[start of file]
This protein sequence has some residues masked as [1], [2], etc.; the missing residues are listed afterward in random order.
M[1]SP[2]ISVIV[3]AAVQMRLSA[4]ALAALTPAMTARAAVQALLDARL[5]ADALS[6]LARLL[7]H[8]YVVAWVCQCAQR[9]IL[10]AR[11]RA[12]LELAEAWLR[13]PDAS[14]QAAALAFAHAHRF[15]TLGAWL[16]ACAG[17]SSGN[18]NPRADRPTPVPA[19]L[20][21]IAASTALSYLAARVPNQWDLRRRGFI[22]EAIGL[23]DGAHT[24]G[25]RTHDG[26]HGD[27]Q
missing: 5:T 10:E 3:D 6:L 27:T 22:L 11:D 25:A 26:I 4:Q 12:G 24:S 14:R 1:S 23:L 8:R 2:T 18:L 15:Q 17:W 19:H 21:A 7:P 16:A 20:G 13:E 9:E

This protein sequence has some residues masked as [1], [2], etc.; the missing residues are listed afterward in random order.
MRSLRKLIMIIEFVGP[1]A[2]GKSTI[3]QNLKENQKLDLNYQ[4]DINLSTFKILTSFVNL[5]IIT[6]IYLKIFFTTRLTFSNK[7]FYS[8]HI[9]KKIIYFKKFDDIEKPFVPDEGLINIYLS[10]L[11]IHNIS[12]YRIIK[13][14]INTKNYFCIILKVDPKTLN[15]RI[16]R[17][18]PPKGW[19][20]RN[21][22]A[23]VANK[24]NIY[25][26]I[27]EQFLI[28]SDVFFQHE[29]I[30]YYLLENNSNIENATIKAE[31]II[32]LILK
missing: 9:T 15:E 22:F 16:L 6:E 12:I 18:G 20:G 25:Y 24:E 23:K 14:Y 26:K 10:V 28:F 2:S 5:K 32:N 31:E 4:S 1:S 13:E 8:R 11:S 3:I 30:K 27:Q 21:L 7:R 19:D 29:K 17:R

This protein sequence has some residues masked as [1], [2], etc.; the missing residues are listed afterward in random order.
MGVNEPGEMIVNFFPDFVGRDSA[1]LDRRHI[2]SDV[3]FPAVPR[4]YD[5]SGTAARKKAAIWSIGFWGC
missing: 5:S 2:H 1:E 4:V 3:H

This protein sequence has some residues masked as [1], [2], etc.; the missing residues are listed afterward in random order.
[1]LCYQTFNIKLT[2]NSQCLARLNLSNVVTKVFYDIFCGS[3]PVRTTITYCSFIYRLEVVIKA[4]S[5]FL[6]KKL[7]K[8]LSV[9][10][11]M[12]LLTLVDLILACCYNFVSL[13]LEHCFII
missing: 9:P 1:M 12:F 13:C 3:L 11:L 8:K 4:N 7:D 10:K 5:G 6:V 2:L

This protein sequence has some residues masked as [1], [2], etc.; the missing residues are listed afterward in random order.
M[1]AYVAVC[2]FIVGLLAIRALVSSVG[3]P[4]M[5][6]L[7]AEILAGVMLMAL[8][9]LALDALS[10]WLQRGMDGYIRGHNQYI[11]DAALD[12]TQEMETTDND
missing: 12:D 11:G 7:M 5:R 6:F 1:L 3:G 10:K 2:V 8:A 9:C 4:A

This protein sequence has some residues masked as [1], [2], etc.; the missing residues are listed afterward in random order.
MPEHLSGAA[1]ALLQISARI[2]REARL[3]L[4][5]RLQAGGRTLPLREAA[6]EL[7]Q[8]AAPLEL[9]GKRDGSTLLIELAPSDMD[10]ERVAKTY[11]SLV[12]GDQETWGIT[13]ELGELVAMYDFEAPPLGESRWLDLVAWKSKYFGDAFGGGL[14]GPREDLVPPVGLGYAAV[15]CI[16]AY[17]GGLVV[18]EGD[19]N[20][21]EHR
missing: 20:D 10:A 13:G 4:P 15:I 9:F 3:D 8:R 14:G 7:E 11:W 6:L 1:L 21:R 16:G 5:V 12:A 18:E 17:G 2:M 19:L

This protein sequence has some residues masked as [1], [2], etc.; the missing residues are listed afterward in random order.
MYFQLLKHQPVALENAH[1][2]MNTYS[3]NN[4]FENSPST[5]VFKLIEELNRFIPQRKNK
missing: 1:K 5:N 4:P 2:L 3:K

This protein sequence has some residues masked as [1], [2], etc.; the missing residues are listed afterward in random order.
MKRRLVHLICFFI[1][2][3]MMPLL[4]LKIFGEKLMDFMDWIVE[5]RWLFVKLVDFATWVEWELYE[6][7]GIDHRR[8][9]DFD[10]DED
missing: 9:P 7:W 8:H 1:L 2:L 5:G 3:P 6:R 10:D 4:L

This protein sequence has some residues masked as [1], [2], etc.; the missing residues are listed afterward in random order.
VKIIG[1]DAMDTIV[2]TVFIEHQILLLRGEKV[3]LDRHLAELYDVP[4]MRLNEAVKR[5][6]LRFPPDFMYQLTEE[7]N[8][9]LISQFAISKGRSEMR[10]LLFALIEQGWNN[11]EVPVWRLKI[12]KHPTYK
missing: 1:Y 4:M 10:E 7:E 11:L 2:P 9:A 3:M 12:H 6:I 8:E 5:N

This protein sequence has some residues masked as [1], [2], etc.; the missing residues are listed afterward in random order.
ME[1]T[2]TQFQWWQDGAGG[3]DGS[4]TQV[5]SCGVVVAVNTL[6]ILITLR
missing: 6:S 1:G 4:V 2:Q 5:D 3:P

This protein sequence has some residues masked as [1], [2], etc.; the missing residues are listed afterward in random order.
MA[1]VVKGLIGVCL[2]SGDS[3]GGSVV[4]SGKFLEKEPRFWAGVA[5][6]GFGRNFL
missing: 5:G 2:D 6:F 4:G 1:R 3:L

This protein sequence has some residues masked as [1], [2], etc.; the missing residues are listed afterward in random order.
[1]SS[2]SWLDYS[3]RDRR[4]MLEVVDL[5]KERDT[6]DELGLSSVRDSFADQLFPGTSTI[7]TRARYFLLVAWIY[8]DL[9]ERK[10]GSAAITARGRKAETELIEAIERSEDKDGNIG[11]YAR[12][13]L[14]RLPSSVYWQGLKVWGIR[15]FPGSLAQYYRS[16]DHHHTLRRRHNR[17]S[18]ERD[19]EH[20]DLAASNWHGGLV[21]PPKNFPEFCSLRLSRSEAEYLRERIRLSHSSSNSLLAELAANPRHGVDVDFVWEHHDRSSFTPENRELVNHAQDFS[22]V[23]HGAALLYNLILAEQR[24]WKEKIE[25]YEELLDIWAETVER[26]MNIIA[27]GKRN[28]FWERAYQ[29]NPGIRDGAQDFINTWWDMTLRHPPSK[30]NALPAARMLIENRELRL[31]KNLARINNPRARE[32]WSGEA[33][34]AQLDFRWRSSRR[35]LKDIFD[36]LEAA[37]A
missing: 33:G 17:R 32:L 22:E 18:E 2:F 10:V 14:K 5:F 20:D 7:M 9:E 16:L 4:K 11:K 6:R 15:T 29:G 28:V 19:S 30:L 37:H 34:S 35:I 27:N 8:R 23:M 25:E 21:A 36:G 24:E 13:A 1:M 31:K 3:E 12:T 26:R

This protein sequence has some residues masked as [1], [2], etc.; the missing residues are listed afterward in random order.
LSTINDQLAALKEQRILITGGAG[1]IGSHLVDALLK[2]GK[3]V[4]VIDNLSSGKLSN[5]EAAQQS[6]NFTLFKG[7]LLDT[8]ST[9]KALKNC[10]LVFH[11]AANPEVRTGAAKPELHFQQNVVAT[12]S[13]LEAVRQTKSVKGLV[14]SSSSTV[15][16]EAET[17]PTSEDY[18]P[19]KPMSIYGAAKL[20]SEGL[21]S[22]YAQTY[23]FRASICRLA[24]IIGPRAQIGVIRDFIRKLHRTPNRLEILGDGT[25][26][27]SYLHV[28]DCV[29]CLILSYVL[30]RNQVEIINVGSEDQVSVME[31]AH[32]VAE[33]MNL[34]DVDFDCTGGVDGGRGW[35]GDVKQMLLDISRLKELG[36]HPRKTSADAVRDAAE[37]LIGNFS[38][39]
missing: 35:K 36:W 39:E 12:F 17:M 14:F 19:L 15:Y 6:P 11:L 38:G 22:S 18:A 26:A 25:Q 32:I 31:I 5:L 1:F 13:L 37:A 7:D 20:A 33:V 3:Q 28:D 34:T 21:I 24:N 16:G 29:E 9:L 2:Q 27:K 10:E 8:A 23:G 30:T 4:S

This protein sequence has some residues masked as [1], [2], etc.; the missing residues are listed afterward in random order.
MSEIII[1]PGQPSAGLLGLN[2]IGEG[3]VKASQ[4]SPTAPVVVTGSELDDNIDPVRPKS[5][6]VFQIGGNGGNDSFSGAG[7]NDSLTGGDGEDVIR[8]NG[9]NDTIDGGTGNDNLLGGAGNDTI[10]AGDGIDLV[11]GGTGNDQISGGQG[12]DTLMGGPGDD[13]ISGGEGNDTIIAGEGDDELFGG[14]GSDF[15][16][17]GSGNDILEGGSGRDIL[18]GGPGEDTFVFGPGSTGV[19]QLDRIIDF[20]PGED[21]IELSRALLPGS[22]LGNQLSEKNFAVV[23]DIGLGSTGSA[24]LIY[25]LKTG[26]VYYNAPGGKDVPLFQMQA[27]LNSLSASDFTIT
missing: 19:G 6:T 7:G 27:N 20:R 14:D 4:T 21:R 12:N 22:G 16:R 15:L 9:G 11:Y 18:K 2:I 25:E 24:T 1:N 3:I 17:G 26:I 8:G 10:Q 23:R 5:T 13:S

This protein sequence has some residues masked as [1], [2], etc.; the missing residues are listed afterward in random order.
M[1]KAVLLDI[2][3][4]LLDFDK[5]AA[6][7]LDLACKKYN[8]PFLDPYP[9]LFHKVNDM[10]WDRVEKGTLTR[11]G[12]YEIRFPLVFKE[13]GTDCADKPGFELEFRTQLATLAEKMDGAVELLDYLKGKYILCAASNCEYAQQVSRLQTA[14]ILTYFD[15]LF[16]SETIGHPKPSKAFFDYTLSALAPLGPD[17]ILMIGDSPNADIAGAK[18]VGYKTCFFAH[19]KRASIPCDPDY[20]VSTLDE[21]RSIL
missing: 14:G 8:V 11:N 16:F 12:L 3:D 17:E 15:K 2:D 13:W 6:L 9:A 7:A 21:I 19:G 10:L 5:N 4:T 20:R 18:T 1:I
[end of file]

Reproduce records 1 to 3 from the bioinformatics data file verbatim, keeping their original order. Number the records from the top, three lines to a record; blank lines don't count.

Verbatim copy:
This protein sequence has some residues masked as [1], [2], etc.; the missing residues are listed afterward in random order.
M[1]SP[2]ISVIV[3]AAVQMRLSA[4]ALAALTPAMTARAAVQALLDARL[5]ADALS[6]LARLL[7]H[8]YVVAWVCQCAQR[9]IL[10]AR[11]RA[12]LELAEAWLR[13]PDAS[14]QAAALAFAHAHRF[15]TLGAWL[16]ACAG[17]SSGN[18]NPRADRPTPVPA[19]L[20][21]IAASTALSYLAARVPNQWDLRRRGFI[22]EAIGL[23]DGAHT[24]G[25]RTHDG[26]HGD[27]Q
missing: 5:T 10:E 3:D 6:L 27:T 22:L 11:D 25:A 26:I 4:Q 12:G 24:S 14:R 1:S 23:L 8:R 2:T 18:L 15:Q 17:W 19:H 21:A 7:P 16:A 20:G 13:E 9:E

This protein sequence has some residues masked as [1], [2], etc.; the missing residues are listed afterward in random order.
MRSLRKLIMIIEFVGP[1]A[2]GKSTI[3]QNLKENQKLDLNYQ[4]DINLSTFKILTSFVNL[5]IIT[6]IYLKIFFTTRLTFSNK[7]FYS[8]HI[9]KKIIYFKKFDDIEKPFVPDEGLINIYLS[10]L[11]IHNIS[12]YRIIK[13][14]INTKNYFCIILKVDPKTLN[15]RI[16]R[17][18]PPKGW[19][20]RN[21][22]A[23]VANK[24]NIY[25][26]I[27]EQFLI[28]SDVFFQHE[29]I[30]YYLLENNSNIENATIKAE[31]II[32]LILK
missing: 9:T 15:E 22:F 16:L 6:E 12:I 18:G 20:G 25:Y 24:E 23:K 14:Y 26:K 10:V 28:F 2:S 5:K 32:N 31:E 4:S 1:S 13:E 8:R 11:S 3:I 30:K 27:Q 21:L 7:R 19:D 29:K 17:R

This protein sequence has some residues masked as [1], [2], etc.; the missing residues are listed afterward in random order.
MGVNEPGEMIVNFFPDFVGRDSA[1]LDRRHI[2]SDV[3]FPAVPR[4]YD[5]SGTAARKKAAIWSIGFWGC
missing: 5:S 2:H 1:E 4:V 3:H